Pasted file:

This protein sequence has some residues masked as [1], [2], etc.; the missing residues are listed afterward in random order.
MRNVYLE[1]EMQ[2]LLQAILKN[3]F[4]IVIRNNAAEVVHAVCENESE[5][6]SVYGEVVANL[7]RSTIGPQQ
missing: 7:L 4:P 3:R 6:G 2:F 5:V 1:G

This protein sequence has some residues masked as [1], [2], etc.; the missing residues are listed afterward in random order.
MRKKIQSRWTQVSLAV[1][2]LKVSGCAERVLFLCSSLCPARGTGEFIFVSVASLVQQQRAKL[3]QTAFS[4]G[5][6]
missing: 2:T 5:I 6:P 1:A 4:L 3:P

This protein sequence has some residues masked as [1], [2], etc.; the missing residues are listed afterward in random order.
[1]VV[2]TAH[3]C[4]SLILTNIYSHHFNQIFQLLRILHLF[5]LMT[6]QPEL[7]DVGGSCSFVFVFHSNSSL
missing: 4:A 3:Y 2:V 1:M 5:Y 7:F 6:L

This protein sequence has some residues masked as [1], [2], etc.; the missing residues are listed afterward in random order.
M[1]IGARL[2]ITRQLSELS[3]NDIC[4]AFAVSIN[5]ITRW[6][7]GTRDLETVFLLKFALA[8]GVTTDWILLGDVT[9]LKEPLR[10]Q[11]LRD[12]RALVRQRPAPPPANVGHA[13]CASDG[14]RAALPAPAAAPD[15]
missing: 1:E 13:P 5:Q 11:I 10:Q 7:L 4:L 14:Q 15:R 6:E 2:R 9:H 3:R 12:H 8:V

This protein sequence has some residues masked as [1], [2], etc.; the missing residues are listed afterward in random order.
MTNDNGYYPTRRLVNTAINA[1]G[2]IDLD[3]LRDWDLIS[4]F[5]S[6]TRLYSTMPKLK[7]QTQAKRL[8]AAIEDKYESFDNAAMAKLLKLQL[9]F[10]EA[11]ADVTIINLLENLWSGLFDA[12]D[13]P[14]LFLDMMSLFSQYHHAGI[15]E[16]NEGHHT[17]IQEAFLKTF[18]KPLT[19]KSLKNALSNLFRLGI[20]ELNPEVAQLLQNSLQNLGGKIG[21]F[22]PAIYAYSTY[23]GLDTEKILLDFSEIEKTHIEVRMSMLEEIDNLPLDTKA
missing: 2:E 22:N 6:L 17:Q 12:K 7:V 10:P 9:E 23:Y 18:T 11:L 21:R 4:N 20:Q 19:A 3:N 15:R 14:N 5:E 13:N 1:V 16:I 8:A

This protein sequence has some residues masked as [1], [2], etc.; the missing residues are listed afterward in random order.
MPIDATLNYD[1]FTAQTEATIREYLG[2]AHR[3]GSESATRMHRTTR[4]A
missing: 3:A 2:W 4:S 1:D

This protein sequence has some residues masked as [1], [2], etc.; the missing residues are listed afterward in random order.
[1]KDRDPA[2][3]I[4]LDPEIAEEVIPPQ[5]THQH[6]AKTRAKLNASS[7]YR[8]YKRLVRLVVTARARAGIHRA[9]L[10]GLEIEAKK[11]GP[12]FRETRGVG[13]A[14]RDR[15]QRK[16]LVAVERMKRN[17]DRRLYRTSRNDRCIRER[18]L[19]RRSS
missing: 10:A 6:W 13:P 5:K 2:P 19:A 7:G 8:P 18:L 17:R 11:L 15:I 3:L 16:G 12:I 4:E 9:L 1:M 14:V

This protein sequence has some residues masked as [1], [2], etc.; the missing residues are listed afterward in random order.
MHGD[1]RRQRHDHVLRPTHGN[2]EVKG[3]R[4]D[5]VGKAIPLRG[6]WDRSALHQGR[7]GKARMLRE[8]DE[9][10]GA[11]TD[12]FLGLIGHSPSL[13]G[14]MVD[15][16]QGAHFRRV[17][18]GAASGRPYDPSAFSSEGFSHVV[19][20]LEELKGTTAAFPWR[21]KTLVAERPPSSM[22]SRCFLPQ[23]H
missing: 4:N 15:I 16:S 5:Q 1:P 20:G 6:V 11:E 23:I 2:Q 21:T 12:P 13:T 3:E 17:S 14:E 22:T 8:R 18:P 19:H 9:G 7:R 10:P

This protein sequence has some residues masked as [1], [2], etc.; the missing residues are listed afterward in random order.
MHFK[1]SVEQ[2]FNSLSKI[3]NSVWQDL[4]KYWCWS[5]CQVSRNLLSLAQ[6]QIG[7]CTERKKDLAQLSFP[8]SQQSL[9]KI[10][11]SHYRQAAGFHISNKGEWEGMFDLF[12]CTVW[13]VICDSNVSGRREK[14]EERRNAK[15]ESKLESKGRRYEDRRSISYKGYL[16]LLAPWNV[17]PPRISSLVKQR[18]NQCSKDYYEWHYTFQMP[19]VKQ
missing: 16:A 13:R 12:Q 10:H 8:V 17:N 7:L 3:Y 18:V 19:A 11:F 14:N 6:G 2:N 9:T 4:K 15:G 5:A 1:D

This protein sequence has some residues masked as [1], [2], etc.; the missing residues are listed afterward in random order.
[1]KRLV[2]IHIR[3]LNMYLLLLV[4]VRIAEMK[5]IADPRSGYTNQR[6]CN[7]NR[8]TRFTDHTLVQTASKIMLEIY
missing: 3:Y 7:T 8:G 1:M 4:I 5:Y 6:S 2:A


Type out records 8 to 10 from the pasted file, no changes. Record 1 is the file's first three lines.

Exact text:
This protein sequence has some residues masked as [1], [2], etc.; the missing residues are listed afterward in random order.
MHGD[1]RRQRHDHVLRPTHGN[2]EVKG[3]R[4]D[5]VGKAIPLRG[6]WDRSALHQGR[7]GKARMLRE[8]DE[9][10]GA[11]TD[12]FLGLIGHSPSL[13]G[14]MVD[15][16]QGAHFRRV[17][18]GAASGRPYDPSAFSSEGFSHVV[19][20]LEELKGTTAAFPWR[21]KTLVAERPPSSM[22]SRCFLPQ[23]H
missing: 4:N 15:I 16:S 5:Q 1:P 20:G 6:V 11:E 23:I 2:Q 21:T 12:P 13:T 3:E 17:S 14:E 22:T 8:R 18:P 19:H 9:G 7:R 10:P

This protein sequence has some residues masked as [1], [2], etc.; the missing residues are listed afterward in random order.
MHFK[1]SVEQ[2]FNSLSKI[3]NSVWQDL[4]KYWCWS[5]CQVSRNLLSLAQ[6]QIG[7]CTERKKDLAQLSFP[8]SQQSL[9]KI[10][11]SHYRQAAGFHISNKGEWEGMFDLF[12]CTVW[13]VICDSNVSGRREK[14]EERRNAK[15]ESKLESKGRRYEDRRSISYKGYL[16]LLAPWNV[17]PPRISSLVKQR[18]NQCSKDYYEWHYTFQMP[19]VKQ
missing: 16:A 13:R 12:Q 10:H 8:V 17:N 7:L 3:Y 18:V 19:A 11:F 14:N 6:G 2:N 9:T 4:K 15:G 5:A 1:D

This protein sequence has some residues masked as [1], [2], etc.; the missing residues are listed afterward in random order.
[1]KRLV[2]IHIR[3]LNMYLLLLV[4]VRIAEMK[5]IADPRSGYTNQR[6]CN[7]NR[8]TRFTDHTLVQTASKIMLEIY
missing: 3:Y 7:T 8:G 1:M 4:I 5:Y 6:S 2:A